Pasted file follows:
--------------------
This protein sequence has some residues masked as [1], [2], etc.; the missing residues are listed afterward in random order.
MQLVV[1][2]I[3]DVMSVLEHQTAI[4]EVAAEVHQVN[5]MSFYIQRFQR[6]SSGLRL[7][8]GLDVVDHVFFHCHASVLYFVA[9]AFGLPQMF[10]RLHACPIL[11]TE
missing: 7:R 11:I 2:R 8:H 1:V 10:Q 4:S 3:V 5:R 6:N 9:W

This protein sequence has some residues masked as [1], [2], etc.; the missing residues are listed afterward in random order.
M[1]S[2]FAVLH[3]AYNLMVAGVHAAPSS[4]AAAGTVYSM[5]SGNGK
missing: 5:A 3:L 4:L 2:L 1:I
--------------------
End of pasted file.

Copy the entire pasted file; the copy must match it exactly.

This protein sequence has some residues masked as [1], [2], etc.; the missing residues are listed afterward in random order.
MQLVV[1][2]I[3]DVMSVLEHQTAI[4]EVAAEVHQVN[5]MSFYIQRFQR[6]SSGLRL[7][8]GLDVVDHVFFHCHASVLYFVA[9]AFGLPQMF[10]RLHACPIL[11]TE
missing: 7:R 11:I 2:R 8:H 1:V 10:Q 4:S 3:V 5:R 6:N 9:W

This protein sequence has some residues masked as [1], [2], etc.; the missing residues are listed afterward in random order.
M[1]S[2]FAVLH[3]AYNLMVAGVHAAPSS[4]AAAGTVYSM[5]SGNGK
missing: 5:A 3:L 4:L 2:L 1:I